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Erik Madigan Heck On The Art Of Fashion Photography

Fashion’s favourite photographer Erik Madigan Heck has caught the attention of Mary Katrantzou and Comme des Garçons with his chromatic snaps. Ahead of the publication of his new book, Old Future, he talks his secret passion for black-and-white imagery and working with Adele

There was a moment during the Noughties when neon hues became the crème de la crème in amateur photography. Preceding more advanced filter apps, the trend for high saturation and Apple’s thermal camera effect on Photobooth filled the internet, plaguing social media profiles and desktop backgrounds in cosmic proportions. Meanwhile, Erik Madigan Heck, who defiantly shot only black-and-white images for seven years, began building a portfolio of his own rainbow snaps – and there wasn’t a bad Photoshop job in sight.

Fast forward to 2017 and the shutterbug has outlived the OTT shades that once threatened the future of colour photography, instead building a mini empire of equally dramatic, but decidedly more tasteful, images that have captured the attention of media giants and fashion principals alike. Now, Madigan Heck is launching his fourth book, Old Future, a compendium of his photographs whittled down to just 100 highlights of his career, showcasing the best of his work and his influences in the art, fashion and photography worlds. 

“It’s a brief survey of the past decade of my work. My friend and I painstakingly placed all of my photographs on the floor as little prints, and over two weeks we narrowed these down from almost 1,000 pictures to 100,” he tells me. “My favourite is the first picture in the book of a woman in a blue hat that I made for Rodarte. It was the first colour photograph of mine that I fell in love with.”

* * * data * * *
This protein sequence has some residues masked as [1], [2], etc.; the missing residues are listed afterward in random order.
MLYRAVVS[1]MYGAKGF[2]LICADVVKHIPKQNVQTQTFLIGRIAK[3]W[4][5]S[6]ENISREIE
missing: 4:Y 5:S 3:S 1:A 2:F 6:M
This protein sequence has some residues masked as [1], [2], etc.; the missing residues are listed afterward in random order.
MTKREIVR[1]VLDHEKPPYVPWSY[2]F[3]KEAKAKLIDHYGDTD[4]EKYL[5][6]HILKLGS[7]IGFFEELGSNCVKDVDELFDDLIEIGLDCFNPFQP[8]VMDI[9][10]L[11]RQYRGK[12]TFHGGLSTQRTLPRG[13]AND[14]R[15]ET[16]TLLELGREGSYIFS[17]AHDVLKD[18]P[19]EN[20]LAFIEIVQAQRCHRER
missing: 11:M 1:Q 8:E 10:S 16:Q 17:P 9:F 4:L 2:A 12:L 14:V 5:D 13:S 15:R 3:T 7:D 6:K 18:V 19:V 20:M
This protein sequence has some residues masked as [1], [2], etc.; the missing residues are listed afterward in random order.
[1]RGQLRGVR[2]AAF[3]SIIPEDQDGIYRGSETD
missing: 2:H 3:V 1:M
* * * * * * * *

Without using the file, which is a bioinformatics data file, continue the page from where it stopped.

Vibrant snaps from fashion campaigns for Mary Katrantzou – whom he describes as “a sculptor of colour” – Dries Van Noten and Giambattista Valli are featured in the tome, alongside essays by Susan Bright, the former assistant curator at the National Portrait Gallery, and editor-in-chief of Harper’s Bazaar UK Justine Picardie – for whom he recently photographed a mammoth campaign marking the publication’s 150th anniversary.

When I ask which of his contemporaries he admires, I am surprised to hear that he has a particular fondness for Henry Callahan, an American photographer who notoriously favoured a monochromatic filter. “He is the most underrated photographer in the history of the industry,” he enthuses. “His images are immediately iconic and complex, but subtle and simple compositionally. He took pictures at home of his wife that are, in my opinion, some of the most beautiful pictures ever made.”

Madigan Heck tells me that he requires a sense of calm during his photo shoots, playing classical music and using natural light to “try to keep it as mellow as possible”. It’s a method that clearly works as he’s mastered the art of getting the best out of his subjects – his portfolio a testament to his talent. 

When he’s not snapping models dressed in the latest haute couture, his subjects range from celebrities to political powerhouses, including former US vice president Joe Biden for The New York Times, Adele for TIME (“She’s absolutely wonderful”) and Dakota Fanning for The Guardian.  

But as a viewer, I would have to argue that his skill truly comes to the fore when fashion is his focus. His ability to manipulate colour and print to produce a graphic image – that in some cases can look more like a work of art – is at its best when working with an equally visual subject, and it’s little wonder that the brands listed on his CV – Etro, Alexander McQueen, Erdem and Valentino, to name a few – are ones that are similarly daring in their work. As long as fashion continues to thrive, so will Madigan Heck, and I for one can’t wait to see what he’ll do next. 

Available from 3 March, £28, www.thamesandhudson.com